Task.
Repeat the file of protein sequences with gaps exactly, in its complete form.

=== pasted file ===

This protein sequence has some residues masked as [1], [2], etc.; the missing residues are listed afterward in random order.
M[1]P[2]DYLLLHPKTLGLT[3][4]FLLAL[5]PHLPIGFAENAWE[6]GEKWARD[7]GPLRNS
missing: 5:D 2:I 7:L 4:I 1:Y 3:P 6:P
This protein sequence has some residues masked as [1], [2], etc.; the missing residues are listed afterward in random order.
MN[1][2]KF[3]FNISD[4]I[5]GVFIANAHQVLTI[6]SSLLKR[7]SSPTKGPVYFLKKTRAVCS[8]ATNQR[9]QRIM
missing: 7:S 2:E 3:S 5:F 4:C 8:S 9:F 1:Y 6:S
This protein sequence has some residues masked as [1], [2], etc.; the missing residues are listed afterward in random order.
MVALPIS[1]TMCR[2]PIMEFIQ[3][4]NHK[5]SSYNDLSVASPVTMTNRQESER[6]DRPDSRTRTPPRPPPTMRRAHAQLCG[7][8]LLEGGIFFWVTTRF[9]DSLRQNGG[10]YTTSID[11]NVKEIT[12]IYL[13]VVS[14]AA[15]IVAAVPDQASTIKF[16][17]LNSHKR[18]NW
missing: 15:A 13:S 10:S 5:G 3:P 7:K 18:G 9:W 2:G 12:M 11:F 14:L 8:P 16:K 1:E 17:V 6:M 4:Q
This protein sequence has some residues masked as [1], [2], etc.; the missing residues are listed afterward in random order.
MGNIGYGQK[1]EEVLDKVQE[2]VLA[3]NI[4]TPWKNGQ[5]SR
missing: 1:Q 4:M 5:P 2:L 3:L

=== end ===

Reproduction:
This protein sequence has some residues masked as [1], [2], etc.; the missing residues are listed afterward in random order.
M[1]P[2]DYLLLHPKTLGLT[3][4]FLLAL[5]PHLPIGFAENAWE[6]GEKWARD[7]GPLRNS
missing: 5:D 2:I 7:L 4:I 1:Y 3:P 6:P
This protein sequence has some residues masked as [1], [2], etc.; the missing residues are listed afterward in random order.
MN[1][2]KF[3]FNISD[4]I[5]GVFIANAHQVLTI[6]SSLLKR[7]SSPTKGPVYFLKKTRAVCS[8]ATNQR[9]QRIM
missing: 7:S 2:E 3:S 5:F 4:C 8:S 9:F 1:Y 6:S
This protein sequence has some residues masked as [1], [2], etc.; the missing residues are listed afterward in random order.
MVALPIS[1]TMCR[2]PIMEFIQ[3][4]NHK[5]SSYNDLSVASPVTMTNRQESER[6]DRPDSRTRTPPRPPPTMRRAHAQLCG[7][8]LLEGGIFFWVTTRF[9]DSLRQNGG[10]YTTSID[11]NVKEIT[12]IYL[13]VVS[14]AA[15]IVAAVPDQASTIKF[16][17]LNSHKR[18]NW
missing: 15:A 13:S 10:S 5:G 3:P 7:K 18:G 9:W 2:G 12:M 11:F 14:L 8:P 16:K 1:E 17:V 6:M 4:Q
This protein sequence has some residues masked as [1], [2], etc.; the missing residues are listed afterward in random order.
MGNIGYGQK[1]EEVLDKVQE[2]VLA[3]NI[4]TPWKNGQ[5]SR
missing: 1:Q 4:M 5:P 2:L 3:L